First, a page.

Australia has spent close to $10 billion on involvement in Afghanistan. With scheduled withdrawal being touted as a victory, a closer look at the numbers reveals it to be a Pyrrhic one at best, from a strategic standpoint.
Just days after the infamous events of 11 September 2001, prime minister John Howard committed Australia to the US-led International Coalition Against Terrorism. Though a great deal of the subsequent press conferences and media releases held to the line that we were doing so in order to take on al-Qaeda and regional terrorism directly, they also made it clear that it played to the national interest to be seen to be supporting the US.
When Howard officially declared that Australia would be joining the US and our Western allies in the Middle East, he seemed to be speaking as much to American leaders as he was to the Australian people.
He cited Article IV of the ANZUS treaty, clarifying that his government “will be in close consultation with the United States administration in the period ahead to consider what actions Australia might take in support of the US response to these attacks”.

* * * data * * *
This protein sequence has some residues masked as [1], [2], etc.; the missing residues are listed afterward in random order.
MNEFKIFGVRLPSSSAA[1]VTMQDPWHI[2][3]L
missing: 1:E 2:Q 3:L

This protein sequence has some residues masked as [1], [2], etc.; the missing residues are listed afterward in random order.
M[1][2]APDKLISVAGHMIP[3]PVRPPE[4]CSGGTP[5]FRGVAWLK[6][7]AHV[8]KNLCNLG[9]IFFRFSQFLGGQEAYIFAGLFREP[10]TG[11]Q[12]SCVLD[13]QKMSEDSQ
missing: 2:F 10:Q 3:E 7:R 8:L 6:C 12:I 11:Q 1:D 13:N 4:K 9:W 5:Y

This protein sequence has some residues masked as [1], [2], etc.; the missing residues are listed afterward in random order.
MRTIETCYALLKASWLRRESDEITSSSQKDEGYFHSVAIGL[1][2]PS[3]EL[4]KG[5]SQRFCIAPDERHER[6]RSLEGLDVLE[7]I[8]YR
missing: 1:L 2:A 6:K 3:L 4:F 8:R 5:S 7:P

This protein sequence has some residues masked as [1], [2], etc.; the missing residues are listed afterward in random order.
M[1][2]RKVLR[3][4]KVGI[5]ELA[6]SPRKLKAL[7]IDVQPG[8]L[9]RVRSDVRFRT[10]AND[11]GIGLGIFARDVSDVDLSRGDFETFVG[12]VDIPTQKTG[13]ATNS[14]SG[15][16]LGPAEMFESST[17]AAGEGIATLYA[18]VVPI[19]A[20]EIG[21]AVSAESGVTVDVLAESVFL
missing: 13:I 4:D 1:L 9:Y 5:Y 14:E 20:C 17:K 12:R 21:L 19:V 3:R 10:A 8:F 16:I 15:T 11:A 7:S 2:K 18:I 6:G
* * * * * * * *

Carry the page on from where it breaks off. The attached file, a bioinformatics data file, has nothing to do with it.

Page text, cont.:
ANU security studies professor Clive Williams gave a particularly cutting exposition on the reasons for deployment in early 2019. Writing in The Sydney Morning Herald, he says that we became involved “to show we are a willing ANZUS and Western alliance partner in order to be well regarded by the US and receive the defence and intelligence benefits that go with active membership of the Five-Eyes relationship. Afghanistan per se is of little strategic importance to Australia”.
Whether one subscribes to the previous point fully or not, the proper yardstick against which a cost-benefit analysis of the Afghan war should be carried out is whether it has achieved this ostensibly primary goal of strengthening ties with the US.
Though Defence maintains that “Australia remains committed to a stable and secure Afghanistan”, that commitment has taken the shape of a proportionately large support contingent and relatively few people involved in operational deployment post-2002, when Special Forces were withdrawn.
Who, what, where?
Williams puts the total financial cost of ADF involvement (up to and including January 2019) in Afghanistan at around $10 billion, adjusted for inflation. Though alarming, this pales in comparison to that spent over the same course by our American allies, which totals US$975 billion in Overseas Contingency Operations funding.
On reconstruction aid alone (which falls into this category), the US has spent more in real dollars than it did on the Marshall Plan, which helped rebuild an entire continent from the ashes of World War II.